Football Famine Before the Feast

It’s an unfortunate part of football, and most sports, that you have to experience agony before you can enjoy success. George Steele’s journey through 1960s and 70s football in A COACH AT HEART provides plenty of both.

A modern-day example came Saturday. The latest edition of the Stanford-USC rivalry once again came down to a late field goal, along with some controversy. San Diego State, meanwhile, suffered a heartbreaking defeat at North Carolina. Both the Cardinal and Aztecs deserved to win, but sports — as in life — aren’t always fair.

At Stanford, the Cardinal took just about every possession of the game well into Trojans territory, and wound up with only 10 points. The defense was stellar in holding Troy to just 13 points, which you’d think would have been the key to a comfortable victory. Instead, a series of bizarre mistakes in or near the red zone doomed the Cardinal’s chances. Penalties killed several drives, and in one case, QB Kevin Hogan offered a hand-off to a running back that was too high, resulting in a fumble. The most glaring error was a chop block penalty that wiped out a fourth quarter touchdown pass.

The game also featured a strange sequence where USC head coach Steve Sarkisian was given an unsportsmanlike penalty and called athletic director Pat Haden down to the sideline to complain to the referees. Have you ever heard of such a thing before? There have been so many bad calls over the years that you’d think would bring an AD to the sidelines to read a zebra the riot act, and it didn’t happen, and then to have Haden come down for this call is truly weird. The refs have clearly said they’re enforcing the sideline rules this season, and Sarkisian simply got caught.

In Chapel Hill, the Aztecs followed a similar script as Stanford. After driving deep into Tar Heels’ territory in the second quarter, QB Quinn Kaehler tossed up an ill-advised pass while rolling to his left to escape the pass rush, and a UNC defender picked it off an ran back 100 yards for a 7-0 lead. SDSU scored the next three touchdowns to go ahead 21-7, but Carolina came back to go up 28-27 in the fourth quarter. Kaehler had a chance to drive the Aztecs down for a go-ahead field goal, but again rolled to his left and tossed an INT. On this one, the Carolina defender was actually leaving his receiver when Kaehler threw, but stopped on a dime and reversed course to snag the ball. UNC’s field goal put them up 31-27.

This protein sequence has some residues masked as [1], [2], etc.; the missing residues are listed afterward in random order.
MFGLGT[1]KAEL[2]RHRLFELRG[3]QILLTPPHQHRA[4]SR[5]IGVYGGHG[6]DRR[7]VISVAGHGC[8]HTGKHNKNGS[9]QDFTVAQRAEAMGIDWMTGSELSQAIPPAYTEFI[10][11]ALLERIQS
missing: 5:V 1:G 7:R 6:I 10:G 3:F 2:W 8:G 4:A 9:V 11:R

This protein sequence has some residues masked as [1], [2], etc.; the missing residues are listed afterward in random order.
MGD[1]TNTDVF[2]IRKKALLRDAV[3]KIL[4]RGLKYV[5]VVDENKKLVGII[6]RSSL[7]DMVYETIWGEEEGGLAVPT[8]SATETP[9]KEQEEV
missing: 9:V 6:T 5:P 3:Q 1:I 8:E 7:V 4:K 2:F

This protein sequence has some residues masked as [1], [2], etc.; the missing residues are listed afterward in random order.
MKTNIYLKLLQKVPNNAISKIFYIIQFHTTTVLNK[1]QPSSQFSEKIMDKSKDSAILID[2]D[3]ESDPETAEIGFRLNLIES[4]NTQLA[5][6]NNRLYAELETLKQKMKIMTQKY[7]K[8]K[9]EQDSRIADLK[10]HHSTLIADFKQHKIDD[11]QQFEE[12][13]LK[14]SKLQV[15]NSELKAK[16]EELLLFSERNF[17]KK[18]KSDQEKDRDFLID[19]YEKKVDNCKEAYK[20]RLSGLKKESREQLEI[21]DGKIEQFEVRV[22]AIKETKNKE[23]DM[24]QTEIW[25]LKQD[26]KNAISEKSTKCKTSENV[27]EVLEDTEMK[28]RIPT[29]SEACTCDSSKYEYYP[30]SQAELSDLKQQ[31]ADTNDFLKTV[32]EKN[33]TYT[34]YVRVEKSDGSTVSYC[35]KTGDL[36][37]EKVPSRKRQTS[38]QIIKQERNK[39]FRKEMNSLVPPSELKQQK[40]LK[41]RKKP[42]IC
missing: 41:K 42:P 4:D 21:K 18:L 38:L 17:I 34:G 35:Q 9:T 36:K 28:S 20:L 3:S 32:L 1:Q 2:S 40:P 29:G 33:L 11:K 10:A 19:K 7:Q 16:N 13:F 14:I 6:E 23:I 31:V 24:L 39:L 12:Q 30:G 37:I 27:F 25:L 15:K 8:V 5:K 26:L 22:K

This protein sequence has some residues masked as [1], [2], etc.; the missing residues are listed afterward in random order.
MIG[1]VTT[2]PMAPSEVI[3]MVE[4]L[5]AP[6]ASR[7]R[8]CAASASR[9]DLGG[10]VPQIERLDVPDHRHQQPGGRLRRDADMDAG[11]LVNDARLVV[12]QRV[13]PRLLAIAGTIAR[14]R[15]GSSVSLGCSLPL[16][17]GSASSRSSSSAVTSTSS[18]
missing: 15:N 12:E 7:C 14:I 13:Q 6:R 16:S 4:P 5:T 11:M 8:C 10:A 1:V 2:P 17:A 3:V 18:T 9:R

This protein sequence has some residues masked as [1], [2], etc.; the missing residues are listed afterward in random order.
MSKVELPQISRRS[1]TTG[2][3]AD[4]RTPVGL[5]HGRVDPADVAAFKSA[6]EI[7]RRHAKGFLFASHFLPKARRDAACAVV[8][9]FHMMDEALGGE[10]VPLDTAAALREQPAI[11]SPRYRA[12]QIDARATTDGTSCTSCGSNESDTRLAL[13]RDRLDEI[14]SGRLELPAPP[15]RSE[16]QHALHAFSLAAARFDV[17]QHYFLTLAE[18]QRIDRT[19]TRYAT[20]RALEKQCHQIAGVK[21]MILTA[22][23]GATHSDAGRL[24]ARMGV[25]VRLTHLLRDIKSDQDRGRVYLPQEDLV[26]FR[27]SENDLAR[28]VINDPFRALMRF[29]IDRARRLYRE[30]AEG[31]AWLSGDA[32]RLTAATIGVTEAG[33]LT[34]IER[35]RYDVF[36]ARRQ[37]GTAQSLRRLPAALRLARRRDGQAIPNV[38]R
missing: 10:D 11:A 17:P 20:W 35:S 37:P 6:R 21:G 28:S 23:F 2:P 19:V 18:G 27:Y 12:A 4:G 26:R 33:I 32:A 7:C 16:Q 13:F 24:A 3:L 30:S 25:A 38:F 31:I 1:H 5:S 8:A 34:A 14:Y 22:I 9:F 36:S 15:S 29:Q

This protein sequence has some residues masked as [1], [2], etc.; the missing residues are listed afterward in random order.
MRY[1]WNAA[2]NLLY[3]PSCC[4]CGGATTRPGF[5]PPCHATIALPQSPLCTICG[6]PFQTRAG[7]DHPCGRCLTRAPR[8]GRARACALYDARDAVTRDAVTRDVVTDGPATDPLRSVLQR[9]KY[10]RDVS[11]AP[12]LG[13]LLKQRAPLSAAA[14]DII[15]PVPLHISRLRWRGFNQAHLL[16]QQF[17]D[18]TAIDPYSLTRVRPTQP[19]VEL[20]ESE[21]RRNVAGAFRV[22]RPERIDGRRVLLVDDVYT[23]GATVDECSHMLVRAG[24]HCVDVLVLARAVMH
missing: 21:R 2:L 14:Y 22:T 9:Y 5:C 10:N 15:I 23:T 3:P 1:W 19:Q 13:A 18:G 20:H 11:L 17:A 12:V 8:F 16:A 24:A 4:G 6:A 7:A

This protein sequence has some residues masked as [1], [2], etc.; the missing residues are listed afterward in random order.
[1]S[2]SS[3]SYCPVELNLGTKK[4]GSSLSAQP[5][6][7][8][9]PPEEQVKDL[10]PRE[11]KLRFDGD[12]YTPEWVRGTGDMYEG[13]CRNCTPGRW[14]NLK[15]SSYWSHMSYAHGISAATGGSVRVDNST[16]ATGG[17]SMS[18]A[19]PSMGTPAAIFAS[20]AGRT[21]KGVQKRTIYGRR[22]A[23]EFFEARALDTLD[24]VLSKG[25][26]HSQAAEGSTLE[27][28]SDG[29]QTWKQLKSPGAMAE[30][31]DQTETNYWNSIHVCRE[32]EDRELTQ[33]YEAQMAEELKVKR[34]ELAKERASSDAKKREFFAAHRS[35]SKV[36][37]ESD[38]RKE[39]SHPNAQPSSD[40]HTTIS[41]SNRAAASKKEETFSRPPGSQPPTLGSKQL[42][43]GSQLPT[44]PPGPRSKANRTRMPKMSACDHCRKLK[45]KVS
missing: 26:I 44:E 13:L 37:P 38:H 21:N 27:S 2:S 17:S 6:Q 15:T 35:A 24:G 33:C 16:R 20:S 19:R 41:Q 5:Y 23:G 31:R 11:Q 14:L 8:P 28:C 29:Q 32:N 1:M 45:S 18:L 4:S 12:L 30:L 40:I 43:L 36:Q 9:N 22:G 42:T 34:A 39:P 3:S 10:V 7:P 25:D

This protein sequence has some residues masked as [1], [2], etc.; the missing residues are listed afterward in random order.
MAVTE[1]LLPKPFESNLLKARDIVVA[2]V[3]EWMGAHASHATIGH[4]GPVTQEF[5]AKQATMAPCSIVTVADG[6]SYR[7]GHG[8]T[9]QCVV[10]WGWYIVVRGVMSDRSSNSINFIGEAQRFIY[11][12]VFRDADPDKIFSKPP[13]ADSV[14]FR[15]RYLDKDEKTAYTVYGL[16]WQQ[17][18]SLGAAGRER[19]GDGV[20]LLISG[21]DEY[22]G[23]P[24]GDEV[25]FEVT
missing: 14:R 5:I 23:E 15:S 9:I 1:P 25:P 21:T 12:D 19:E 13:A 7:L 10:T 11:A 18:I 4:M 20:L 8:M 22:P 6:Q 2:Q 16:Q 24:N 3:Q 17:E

That left the Aztecs needing a touchdown, not just a three-pointer. They worked the ball down the field again, to the UNC 6, inside a minute to play. Yet another Kaehler pass was picked off, this one by a diving safety Tim Scott. While you could look at the box score and blame Kaehler for the loss, it looked from here like great plays by Carolina’s secondary as much as anything. But for a program desperate for a signature win in this new era of college football, the 31-27 setback was an opportunity lost, and it hurt for the players, coaches, fans and maybe the program itself.

Yet, both frustrating games provided hope.

Stanford’s defense appears dominant, while the young offensive line opened some running lanes and provided Hogan some time to throw. Hogan is Hogan, while receiver/kick returner Ty Montgomery might have entered the Heisman conversation with a win. The Cardinal may or may not win the Pac-12 or North division, but they’re clearly positioned for another strong season, despite a tough schedule.

San Diego State, meanwhile, showed off an offensive line that is on its way to becoming dominant and a typically disruptive defense. As mentioned in the Mountain West preseason post, the Aztecs have the best personnel top-to-bottom in the league, a notion confirmed two weeks into the season. They have a chance to win at Oregon State in two weeks, and shouldn’t lose more than one conference game, barring injury.

So while Saturday was painful, evidence was presented that both schools that serve as settings in A COACH AT HEART are in fine shape, otherwise. Fans of the Cardinal and Aztecs should be feeling good by the end of November, and perhaps the memory of the early-September heartache will make the end-of-season celebrations just that much sweeter.

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